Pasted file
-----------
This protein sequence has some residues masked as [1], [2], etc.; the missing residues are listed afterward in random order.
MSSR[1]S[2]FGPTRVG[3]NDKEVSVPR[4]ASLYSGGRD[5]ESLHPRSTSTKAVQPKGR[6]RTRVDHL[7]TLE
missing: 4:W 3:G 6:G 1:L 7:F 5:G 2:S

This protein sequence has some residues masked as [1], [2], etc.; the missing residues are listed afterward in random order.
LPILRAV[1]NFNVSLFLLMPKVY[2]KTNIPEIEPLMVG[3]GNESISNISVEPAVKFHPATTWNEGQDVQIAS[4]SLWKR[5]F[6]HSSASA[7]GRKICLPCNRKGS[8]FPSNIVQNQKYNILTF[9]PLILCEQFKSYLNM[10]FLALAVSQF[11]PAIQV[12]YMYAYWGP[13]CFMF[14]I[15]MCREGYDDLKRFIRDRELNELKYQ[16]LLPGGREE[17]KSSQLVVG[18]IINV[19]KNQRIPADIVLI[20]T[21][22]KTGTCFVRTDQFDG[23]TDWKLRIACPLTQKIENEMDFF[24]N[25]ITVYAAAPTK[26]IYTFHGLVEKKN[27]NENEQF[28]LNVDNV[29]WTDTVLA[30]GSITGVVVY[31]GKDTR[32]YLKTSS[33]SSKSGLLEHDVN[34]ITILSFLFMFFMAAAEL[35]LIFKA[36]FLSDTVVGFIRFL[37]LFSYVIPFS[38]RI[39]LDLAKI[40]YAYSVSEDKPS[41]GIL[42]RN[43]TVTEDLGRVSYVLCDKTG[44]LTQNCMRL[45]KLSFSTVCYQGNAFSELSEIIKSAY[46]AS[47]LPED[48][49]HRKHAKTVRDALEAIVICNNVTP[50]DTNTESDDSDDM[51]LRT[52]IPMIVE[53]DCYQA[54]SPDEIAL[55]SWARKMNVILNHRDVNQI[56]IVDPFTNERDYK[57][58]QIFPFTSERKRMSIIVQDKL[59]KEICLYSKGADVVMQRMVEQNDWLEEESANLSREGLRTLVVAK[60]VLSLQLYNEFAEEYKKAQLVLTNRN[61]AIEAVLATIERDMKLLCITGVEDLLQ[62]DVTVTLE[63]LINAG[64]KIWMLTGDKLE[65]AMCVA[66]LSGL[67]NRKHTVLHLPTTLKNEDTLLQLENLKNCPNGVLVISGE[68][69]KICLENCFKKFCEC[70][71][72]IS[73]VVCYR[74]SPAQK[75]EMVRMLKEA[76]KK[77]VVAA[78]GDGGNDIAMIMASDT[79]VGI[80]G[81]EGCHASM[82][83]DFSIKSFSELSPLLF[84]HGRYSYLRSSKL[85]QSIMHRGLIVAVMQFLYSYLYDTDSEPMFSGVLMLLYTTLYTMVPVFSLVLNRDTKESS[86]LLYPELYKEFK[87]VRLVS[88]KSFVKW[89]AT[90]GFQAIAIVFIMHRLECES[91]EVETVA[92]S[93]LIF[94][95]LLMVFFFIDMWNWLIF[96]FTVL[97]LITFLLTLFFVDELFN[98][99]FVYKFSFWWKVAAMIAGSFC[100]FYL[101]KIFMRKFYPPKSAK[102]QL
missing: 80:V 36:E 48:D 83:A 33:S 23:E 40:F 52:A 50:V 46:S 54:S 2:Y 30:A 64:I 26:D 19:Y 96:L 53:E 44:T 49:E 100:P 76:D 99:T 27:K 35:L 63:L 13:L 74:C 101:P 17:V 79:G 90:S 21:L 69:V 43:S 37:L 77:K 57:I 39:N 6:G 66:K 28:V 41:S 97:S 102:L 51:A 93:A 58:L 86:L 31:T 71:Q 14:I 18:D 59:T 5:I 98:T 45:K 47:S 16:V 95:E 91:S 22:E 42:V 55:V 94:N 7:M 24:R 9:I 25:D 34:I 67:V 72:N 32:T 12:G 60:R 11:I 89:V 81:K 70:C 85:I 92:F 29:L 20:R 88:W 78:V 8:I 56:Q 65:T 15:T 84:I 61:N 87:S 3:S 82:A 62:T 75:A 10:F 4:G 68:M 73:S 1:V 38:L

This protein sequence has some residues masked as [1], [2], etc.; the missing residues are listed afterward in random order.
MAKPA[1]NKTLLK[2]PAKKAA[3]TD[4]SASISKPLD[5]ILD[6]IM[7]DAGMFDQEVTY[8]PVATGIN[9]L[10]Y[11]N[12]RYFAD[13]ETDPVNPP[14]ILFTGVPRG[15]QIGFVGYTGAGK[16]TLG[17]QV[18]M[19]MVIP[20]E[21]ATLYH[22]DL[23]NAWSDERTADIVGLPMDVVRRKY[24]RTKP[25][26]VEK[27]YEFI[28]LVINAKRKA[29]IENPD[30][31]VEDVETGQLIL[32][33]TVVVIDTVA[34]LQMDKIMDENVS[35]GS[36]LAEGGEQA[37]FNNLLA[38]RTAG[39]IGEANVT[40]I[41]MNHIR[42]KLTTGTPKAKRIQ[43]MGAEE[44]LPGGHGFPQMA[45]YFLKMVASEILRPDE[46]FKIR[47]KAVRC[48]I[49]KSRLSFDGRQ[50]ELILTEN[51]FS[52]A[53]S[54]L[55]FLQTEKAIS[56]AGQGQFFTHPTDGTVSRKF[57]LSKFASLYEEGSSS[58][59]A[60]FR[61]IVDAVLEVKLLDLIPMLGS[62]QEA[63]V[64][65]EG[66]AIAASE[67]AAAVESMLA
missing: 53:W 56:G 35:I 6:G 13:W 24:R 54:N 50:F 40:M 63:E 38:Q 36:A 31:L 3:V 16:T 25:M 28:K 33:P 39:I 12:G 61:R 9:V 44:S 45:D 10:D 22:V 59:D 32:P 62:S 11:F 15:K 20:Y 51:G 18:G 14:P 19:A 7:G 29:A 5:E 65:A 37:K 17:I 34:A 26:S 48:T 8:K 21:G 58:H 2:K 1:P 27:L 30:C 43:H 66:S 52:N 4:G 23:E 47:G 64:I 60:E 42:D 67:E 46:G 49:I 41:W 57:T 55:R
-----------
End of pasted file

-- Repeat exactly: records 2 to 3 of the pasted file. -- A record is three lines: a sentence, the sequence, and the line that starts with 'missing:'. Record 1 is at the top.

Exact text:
This protein sequence has some residues masked as [1], [2], etc.; the missing residues are listed afterward in random order.
LPILRAV[1]NFNVSLFLLMPKVY[2]KTNIPEIEPLMVG[3]GNESISNISVEPAVKFHPATTWNEGQDVQIAS[4]SLWKR[5]F[6]HSSASA[7]GRKICLPCNRKGS[8]FPSNIVQNQKYNILTF[9]PLILCEQFKSYLNM[10]FLALAVSQF[11]PAIQV[12]YMYAYWGP[13]CFMF[14]I[15]MCREGYDDLKRFIRDRELNELKYQ[16]LLPGGREE[17]KSSQLVVG[18]IINV[19]KNQRIPADIVLI[20]T[21][22]KTGTCFVRTDQFDG[23]TDWKLRIACPLTQKIENEMDFF[24]N[25]ITVYAAAPTK[26]IYTFHGLVEKKN[27]NENEQF[28]LNVDNV[29]WTDTVLA[30]GSITGVVVY[31]GKDTR[32]YLKTSS[33]SSKSGLLEHDVN[34]ITILSFLFMFFMAAAEL[35]LIFKA[36]FLSDTVVGFIRFL[37]LFSYVIPFS[38]RI[39]LDLAKI[40]YAYSVSEDKPS[41]GIL[42]RN[43]TVTEDLGRVSYVLCDKTG[44]LTQNCMRL[45]KLSFSTVCYQGNAFSELSEIIKSAY[46]AS[47]LPED[48][49]HRKHAKTVRDALEAIVICNNVTP[50]DTNTESDDSDDM[51]LRT[52]IPMIVE[53]DCYQA[54]SPDEIAL[55]SWARKMNVILNHRDVNQI[56]IVDPFTNERDYK[57][58]QIFPFTSERKRMSIIVQDKL[59]KEICLYSKGADVVMQRMVEQNDWLEEESANLSREGLRTLVVAK[60]VLSLQLYNEFAEEYKKAQLVLTNRN[61]AIEAVLATIERDMKLLCITGVEDLLQ[62]DVTVTLE[63]LINAG[64]KIWMLTGDKLE[65]AMCVA[66]LSGL[67]NRKHTVLHLPTTLKNEDTLLQLENLKNCPNGVLVISGE[68][69]KICLENCFKKFCEC[70][71][72]IS[73]VVCYR[74]SPAQK[75]EMVRMLKEA[76]KK[77]VVAA[78]GDGGNDIAMIMASDT[79]VGI[80]G[81]EGCHASM[82][83]DFSIKSFSELSPLLF[84]HGRYSYLRSSKL[85]QSIMHRGLIVAVMQFLYSYLYDTDSEPMFSGVLMLLYTTLYTMVPVFSLVLNRDTKESS[86]LLYPELYKEFK[87]VRLVS[88]KSFVKW[89]AT[90]GFQAIAIVFIMHRLECES[91]EVETVA[92]S[93]LIF[94][95]LLMVFFFIDMWNWLIF[96]FTVL[97]LITFLLTLFFVDELFN[98][99]FVYKFSFWWKVAAMIAGSFC[100]FYL[101]KIFMRKFYPPKSAK[102]QL
missing: 80:V 36:E 48:D 83:A 33:S 23:E 40:F 52:A 50:V 46:S 54:S 2:Y 30:A 64:I 26:D 19:Y 96:L 53:E 44:T 49:E 100:P 76:D 99:T 27:K 35:L 63:L 13:L 74:C 101:P 17:V 79:G 90:S 21:L 69:V 43:S 37:L 77:K 57:I 39:N 6:G 66:K 28:V 41:S 97:S 102:L 51:A 93:A 58:L 86:L 31:T 71:Q 14:I 18:D 59:T 5:I 98:T 45:K 47:S 16:V 95:E 91:S 22:E 42:V 55:V 94:N 7:M 24:R 9:I 25:D 34:I 67:V 72:N 32:T 12:G 60:R 11:I 89:V 81:K 70:C 85:I 92:F 29:L 20:R 88:W 78:V 8:I 56:Q 65:T 15:T 84:I 61:N 87:S 3:S 82:A 62:T 75:A 10:F 4:G 68:M 73:S 1:V 38:L

This protein sequence has some residues masked as [1], [2], etc.; the missing residues are listed afterward in random order.
MAKPA[1]NKTLLK[2]PAKKAA[3]TD[4]SASISKPLD[5]ILD[6]IM[7]DAGMFDQEVTY[8]PVATGIN[9]L[10]Y[11]N[12]RYFAD[13]ETDPVNPP[14]ILFTGVPRG[15]QIGFVGYTGAGK[16]TLG[17]QV[18]M[19]MVIP[20]E[21]ATLYH[22]DL[23]NAWSDERTADIVGLPMDVVRRKY[24]RTKP[25][26]VEK[27]YEFI[28]LVINAKRKA[29]IENPD[30][31]VEDVETGQLIL[32][33]TVVVIDTVA[34]LQMDKIMDENVS[35]GS[36]LAEGGEQA[37]FNNLLA[38]RTAG[39]IGEANVT[40]I[41]MNHIR[42]KLTTGTPKAKRIQ[43]MGAEE[44]LPGGHGFPQMA[45]YFLKMVASEILRPDE[46]FKIR[47]KAVRC[48]I[49]KSRLSFDGRQ[50]ELILTEN[51]FS[52]A[53]S[54]L[55]FLQTEKAIS[56]AGQGQFFTHPTDGTVSRKF[57]LSKFASLYEEGSSS[58][59]A[60]FR[61]IVDAVLEVKLLDLIPMLGS[62]QEA[63]V[64][65]EG[66]AIAASE[67]AAAVESMLA
missing: 53:W 56:G 35:I 6:G 13:W 24:R 54:N 50:F 40:M 63:E 38:Q 36:A 31:L 3:V 16:T 25:M 28:K 33:P 39:I 12:G 61:R 9:V 44:S 45:D 10:D 22:V 59:D 32:P 62:S 11:F 15:K 20:Y 51:G 18:G 14:P 19:A 7:G 29:A 5:E 65:A 37:K 17:I 34:A 26:S 48:T 8:K 21:G 58:H 2:K 1:P 27:L 30:C 43:H 66:S 52:N 4:G 23:E 47:G 64:I 60:E 42:D 67:E 46:G 49:I 41:W 57:T 55:R